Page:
Whether you know it or not, you impliedly consented to certain physical and/or chemical tests when you drive in this state and are arrested, and a police officer has reasonable grounds to believe you were driving while under the influence of alcohol and/or drugs. This is commonly known as Implied Consent or Administrative License Suspension (ALS).
If you submit to a test and your blood alcohol content (BAC) is .08 or higher (.02 or higher for drivers under the age of 21), than the New Hampshire Department of Safety (DOS) will seek to suspend your license for 6-months on a first offense, and two years for a second offense.
You can refuse such testing, but DOS will nonetheless seek to suspend your license for the periods referenced above and your refusal will most likely be used against you in court. Moreover, any license loss imposed by DOS will run consecutively to anything imposed by the court.
Remember Your Rights
You have a right to challenge the ALS suspension, but must do so within 30 days or your right to do so will be lost! In most cases (except for cases involving blood draws), you only have 30 days from the date of your arrest to challenge the ALS suspension by requesting an administrative hearing at the DOS in front of a hearings examiner. If you fail to request a hearing, you waive your right to a hearing forever. You would lose the opportunity to possibly prevent the ALS suspension. You would lose an important bargaining chip to use in plea negotiations with the state. You would lose the opportunity to question the arresting police officer(s) under oath and to obtain a transcript of this proceeding to use when plea bargaining and/or at the time of your trial in court.
Many people wonder whether they should submit to testing or not (including field sobriety tests). Generally, if you think you are over the legal limit, do not submit to testing. If you feel you are below the legal limit, take any tests offered to you. Most people metabolize one drink per hour.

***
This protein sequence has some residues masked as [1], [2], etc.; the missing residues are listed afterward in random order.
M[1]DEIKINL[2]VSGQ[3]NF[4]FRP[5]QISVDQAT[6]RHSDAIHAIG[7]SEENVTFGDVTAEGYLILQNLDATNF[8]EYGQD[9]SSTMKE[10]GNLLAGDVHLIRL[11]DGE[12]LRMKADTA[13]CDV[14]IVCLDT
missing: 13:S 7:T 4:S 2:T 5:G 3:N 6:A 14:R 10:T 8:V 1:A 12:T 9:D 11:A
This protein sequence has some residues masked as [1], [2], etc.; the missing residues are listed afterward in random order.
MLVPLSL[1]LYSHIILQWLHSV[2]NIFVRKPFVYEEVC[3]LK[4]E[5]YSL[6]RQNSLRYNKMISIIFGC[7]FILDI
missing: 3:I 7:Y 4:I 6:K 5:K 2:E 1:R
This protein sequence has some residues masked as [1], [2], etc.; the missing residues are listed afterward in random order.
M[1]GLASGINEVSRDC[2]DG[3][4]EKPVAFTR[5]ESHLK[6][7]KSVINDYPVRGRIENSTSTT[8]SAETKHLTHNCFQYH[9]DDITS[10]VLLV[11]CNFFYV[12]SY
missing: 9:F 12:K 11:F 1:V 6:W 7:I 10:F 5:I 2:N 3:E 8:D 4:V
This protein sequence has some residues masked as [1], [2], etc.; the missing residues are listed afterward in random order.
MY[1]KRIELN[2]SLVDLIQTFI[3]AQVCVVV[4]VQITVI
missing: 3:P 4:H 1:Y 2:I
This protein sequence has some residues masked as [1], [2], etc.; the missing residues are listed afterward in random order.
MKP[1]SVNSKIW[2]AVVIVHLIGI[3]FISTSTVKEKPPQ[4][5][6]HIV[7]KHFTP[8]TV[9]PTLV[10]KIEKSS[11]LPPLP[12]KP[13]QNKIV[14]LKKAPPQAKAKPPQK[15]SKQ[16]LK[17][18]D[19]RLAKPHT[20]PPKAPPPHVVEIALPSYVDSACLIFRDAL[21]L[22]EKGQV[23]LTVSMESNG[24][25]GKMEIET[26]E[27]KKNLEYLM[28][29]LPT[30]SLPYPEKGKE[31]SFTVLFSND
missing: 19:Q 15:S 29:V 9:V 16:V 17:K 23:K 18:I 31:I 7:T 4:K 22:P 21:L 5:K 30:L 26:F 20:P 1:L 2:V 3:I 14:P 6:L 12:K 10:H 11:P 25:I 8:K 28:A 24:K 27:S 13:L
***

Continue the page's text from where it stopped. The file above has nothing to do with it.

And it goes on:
In addition to the ALS, you must also deal with the court case that follows a DWI arrest. A first offense DWI is now considered a crime in the state of New Hampshire and carries a mandatory minimum penalty that includes a $500 fine and a nine-month loss of license. In order to get reinstated, you must also complete what is referred to as the Impaired Driver Care Management Program (IDCMP).
A second offense within two years of the first carries a three-year loss of license, a $750 fine and a mandatory 60-day jail sentence. A second offense committed beyond 2 years of the first, but within 10 years, carries a three-year license loss, a $750 fine, and a mandatory 17-day jail sentence with 12-days suspended upon compliance with IDCMP.
The penalties get worse with every succeeding conviction. And a fourth offense can now be charged as a felony in New Hampshire.
In addition to the penalties described above, a DWI conviction can have collateral consequences depending on other factors, such as the type of license you hold (e.g. CDL), your motor vehicle record (habitual offender), immigration status, employment status, etc. For example, many people would never guess that a DWI conviction can result in certain travel restrictions (e.g. entry into Canada and other countries).
Maine OUI Penalties
First-time OUI: Class D crime, mandatory $500 fine, 150 loss of license/driving privileges, completion of Maine Driver Education and Evaluation Program for OUI offenders (DEEP), plus reinstatement and administrative fees. Early reinstatement with interlock and work-restricted license possible. Mandatory jail time (48 hours) for testing .15 percent BAC or above, excessive speed, eluding a police officer, or operating with a passenger under 21. Mandatory jail time (96 hours) and $600 fine for refusal to complete breath or blood test.
Second-time OUI: Class D crime, mandatory $700 fine, 7 days in jail, 3-year loss of license/privileges, and, if refusal, $900 fine and mandatory 12 days in jail. Early reinstatement possible with interlock after 9 months.
Maine Administrative Suspensions
Test-Over: 150 days (first offense within 10 years); 3 years (second offense within 10 years); 6 years (third offense within 10 years), etc.
Refusal: 275 days (first offense), 18 months (second offense), 4 years (third offense), etc.
Unlike New Hampshire and many other states, Maine requires completion of an alcohol and education program (DEEP) in order to reinstate one's license, assuming the administrative suspension (ALS) is upheld after hearing.
In addition, unlike New Hampshire and many other states, Maine prosecutors very seldom resolve the administrative case as part of a negotiated plea in the court case.